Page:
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Think About It - introducing conceptual ceramics

Excerpt from - Ceramic Review 206 March/April 2004 p. 36, Jo Dahn

Clay Body

A receptive audience is important to Philip Lee. Towards the end of his BA course at Westminster University1, Harrow campus (1998-2001), he moved away from object production and, using slip and stains2, started imprinting his naked torso onto an earthenware3 slab or a piece of paper. While this can result in an object, it is the process that concerns him, not the outcome. Raw, wet clay can be seen as a primal material; smeared on the body it evokes at once a return to childhood innocence and - in a middle-aged man - a transgression of socialised masculinity.

Lee sees himself as 'addressing the taboos associated with exposing the male body' and has experienced a personal sense of liberation through his work. His efforts recall early feminist performance. When a naked Carolee Schneeman and friends wrestled and writhed with chicken carcasses (and the rest) in Meat Joy (1964), their idea was to celebrate the flesh in a kind of proto-feminist erotics. A similar sense of letting go is apparent in the videos that record Lee's ritualised actions. In the past he has exhibited folded slabs imprinted with torsos, but these are signs of his performances, rather than resolved objects in their own right. Are they then de-materialised? It is hard to say. At any rate, they are not essential to his practice. For Lee, clay has become a means of exploring and expressing masculine subjectivity. Paradoxically, at the same time the viewer is invited to objectify the male body: to imagine its collision with the material, to witness its exposure.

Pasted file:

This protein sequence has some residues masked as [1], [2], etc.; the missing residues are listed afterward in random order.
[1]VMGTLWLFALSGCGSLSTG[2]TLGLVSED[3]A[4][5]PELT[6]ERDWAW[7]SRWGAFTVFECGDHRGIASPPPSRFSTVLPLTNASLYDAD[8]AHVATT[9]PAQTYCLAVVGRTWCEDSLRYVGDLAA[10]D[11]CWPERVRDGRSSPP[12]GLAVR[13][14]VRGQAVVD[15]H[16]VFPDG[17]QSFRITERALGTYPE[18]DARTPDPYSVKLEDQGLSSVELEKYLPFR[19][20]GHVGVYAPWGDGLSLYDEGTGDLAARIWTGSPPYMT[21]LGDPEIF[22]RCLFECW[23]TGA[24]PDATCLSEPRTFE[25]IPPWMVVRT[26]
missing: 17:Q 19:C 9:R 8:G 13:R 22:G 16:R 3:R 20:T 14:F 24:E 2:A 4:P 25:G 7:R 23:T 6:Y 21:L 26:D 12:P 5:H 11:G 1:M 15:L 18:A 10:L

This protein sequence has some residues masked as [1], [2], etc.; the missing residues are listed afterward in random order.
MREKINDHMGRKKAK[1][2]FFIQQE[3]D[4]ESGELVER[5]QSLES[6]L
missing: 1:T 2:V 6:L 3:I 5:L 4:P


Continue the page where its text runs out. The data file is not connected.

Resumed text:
Images published with the text are similar to those on the Slab II page of my website.

[For another even shorter reference, concerning the performance on 15th September 2005 of Slip VI, in the Journal of the Association of Jewish Refugees see also: Slip VI]

Please note that there are two minor inaccuracies in the Dahn article, one of which is of importance only to a ceramicist. Footnotes below:

  1. Usually called the 'University of Westminster'
  2. Technically, I used a vitreous slip, runny clay and glaze mixture with mars violet raw pigment, rather than 'stains', which are very different.
  3. The clay I used was Earthstone Original which is a commercial 'stoneware' clay rather than 'earthenware' - essentially the former can be fired to higher temperatures. It is malleable and does not crack so easily as is dries.


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